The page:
Obese people in denial over weight problem
IRISH PEOPLE are in denial about the extent to which they as individuals are overweight, according to the authors of Government-sponsored new research on obesity.
Some 61 per cent of Irish people are overweight, but only 40 per cent see themselves as such.
The research was carried out by safefood, the cross-Border agency which promotes food safety on the island of Ireland.
It involved a representative sample of 810 adults surveyed by Millward Brown Lansdowne on the island of Ireland in December.
Safefood’s director of human health and nutrition, Dr Cliodhna Foley-Nolan, said the research showed there was a general awareness of the dangers of obesity in Ireland, but many of those at risk felt the dangers pertained to other people and not themselves.
She explained: “There is a big gap between perception and reality and that particularly relates to being overweight rather than those who are obese,” she said.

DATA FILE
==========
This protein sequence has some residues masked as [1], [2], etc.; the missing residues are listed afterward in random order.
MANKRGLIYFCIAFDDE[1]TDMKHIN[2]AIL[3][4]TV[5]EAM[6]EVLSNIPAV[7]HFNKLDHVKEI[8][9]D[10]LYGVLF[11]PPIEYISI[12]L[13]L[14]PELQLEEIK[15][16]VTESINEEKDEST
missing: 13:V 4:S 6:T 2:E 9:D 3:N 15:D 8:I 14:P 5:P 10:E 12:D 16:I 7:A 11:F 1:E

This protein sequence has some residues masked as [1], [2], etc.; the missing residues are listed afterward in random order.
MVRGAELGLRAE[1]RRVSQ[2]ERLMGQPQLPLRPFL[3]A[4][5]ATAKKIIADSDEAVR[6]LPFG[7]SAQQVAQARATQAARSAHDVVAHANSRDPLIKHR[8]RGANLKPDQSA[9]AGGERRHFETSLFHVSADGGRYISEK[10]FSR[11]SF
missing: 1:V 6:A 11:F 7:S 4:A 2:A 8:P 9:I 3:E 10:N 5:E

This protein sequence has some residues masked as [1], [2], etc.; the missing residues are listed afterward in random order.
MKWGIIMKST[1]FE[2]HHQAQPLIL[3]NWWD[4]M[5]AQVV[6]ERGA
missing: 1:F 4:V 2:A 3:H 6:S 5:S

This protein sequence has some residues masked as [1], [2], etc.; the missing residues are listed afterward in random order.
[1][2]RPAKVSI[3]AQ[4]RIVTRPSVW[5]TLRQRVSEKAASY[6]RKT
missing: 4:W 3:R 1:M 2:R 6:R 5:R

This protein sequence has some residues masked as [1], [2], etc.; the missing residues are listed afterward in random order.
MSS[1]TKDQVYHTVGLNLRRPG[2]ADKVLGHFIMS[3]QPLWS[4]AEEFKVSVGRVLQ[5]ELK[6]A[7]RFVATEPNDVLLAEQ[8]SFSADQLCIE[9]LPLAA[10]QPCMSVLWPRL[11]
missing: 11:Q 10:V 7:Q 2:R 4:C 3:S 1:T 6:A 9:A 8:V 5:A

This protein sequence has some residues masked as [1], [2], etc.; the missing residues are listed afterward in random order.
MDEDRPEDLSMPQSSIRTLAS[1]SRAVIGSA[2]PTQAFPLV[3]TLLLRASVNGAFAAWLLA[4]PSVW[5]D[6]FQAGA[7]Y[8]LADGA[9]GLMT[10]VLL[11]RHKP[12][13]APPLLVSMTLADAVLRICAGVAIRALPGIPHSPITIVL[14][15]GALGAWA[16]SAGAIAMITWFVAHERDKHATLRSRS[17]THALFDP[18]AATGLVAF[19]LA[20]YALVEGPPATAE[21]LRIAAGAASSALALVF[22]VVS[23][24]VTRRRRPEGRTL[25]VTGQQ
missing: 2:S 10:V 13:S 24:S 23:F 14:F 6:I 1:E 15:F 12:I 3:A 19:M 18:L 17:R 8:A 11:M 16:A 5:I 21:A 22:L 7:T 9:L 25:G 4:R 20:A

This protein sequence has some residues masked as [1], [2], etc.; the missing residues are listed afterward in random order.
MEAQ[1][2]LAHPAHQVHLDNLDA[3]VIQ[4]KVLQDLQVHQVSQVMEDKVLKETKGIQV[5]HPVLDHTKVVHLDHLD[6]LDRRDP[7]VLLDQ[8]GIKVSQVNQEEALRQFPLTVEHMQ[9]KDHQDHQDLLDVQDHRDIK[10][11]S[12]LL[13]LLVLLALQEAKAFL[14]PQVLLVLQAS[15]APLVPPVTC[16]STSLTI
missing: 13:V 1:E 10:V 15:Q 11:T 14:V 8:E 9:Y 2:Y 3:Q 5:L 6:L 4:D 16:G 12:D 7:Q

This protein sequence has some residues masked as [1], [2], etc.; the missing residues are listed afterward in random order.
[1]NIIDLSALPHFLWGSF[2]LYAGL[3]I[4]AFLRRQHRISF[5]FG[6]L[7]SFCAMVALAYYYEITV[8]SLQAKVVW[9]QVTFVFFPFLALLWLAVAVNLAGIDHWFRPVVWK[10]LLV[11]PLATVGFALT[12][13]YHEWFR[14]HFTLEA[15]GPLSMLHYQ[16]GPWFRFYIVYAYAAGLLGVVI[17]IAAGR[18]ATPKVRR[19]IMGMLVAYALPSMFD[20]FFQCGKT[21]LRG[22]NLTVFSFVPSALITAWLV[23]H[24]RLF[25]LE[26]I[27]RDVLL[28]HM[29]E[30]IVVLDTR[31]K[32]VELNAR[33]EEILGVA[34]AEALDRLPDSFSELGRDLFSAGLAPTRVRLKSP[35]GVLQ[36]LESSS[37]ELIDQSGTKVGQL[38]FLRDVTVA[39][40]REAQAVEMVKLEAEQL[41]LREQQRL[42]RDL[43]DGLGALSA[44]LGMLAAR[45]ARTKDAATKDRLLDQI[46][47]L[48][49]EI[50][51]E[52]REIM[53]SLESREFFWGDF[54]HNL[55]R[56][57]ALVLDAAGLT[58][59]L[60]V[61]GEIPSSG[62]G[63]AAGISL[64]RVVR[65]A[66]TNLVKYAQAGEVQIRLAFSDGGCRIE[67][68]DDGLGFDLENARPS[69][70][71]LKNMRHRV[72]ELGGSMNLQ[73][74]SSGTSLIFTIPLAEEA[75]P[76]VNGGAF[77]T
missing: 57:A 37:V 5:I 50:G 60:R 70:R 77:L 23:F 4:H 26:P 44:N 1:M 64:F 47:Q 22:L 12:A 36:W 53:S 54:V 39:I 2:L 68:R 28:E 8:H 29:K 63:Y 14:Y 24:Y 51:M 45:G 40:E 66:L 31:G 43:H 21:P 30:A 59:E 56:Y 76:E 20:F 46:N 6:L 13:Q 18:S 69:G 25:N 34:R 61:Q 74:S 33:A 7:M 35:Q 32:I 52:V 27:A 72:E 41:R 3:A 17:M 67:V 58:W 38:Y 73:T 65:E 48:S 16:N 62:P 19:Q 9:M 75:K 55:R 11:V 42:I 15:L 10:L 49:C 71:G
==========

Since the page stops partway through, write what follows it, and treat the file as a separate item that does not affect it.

“It’s seen as someone else’s health problem or someone much heavier than you as an individual.”
The research also found that, while almost all Irish people recognised that obesity is a health problem, many did not know that simply being overweight is also bad for one’s health.
Having a waist size greater than 32 inches for a woman or 37 inches for a man is a clear indication that a person is carrying excess weight.
Safefood has been running a hard-hitting Stop the Spread campaign on television which seeks to confront those who are in denial about their weight. Only 35 per cent of people knew that waist measurement is around the belly button area, according to the report. A fifth of those surveyed had measured their waist in the six weeks before the survey was conducted.
The research also revealed that only one in four of the population (23 per cent) has told their partner that they needed to lose weight, with women more likely to do this than men.
Similarly, 27 per cent of respondents claim to have told a friend they needed to lose weight.
Dr Foley-Nolan said obesity was “unquestionably” the biggest public health issue in Ireland surpassing that of alcohol and cigarettes, particularly with the attendant problem of type 2 diabetes.
According to the National Adult Nutrition Survey earlier this year, 61 per cent of adults in the Republic of Ireland were either overweight (37 per cent) or obese (24 per cent).
The prevalence of obesity in 18- to 64-year-old adults has increased significantly since 1990 from 8 per cent to 26 per cent in men, and from 13 per cent to 21 per cent in women.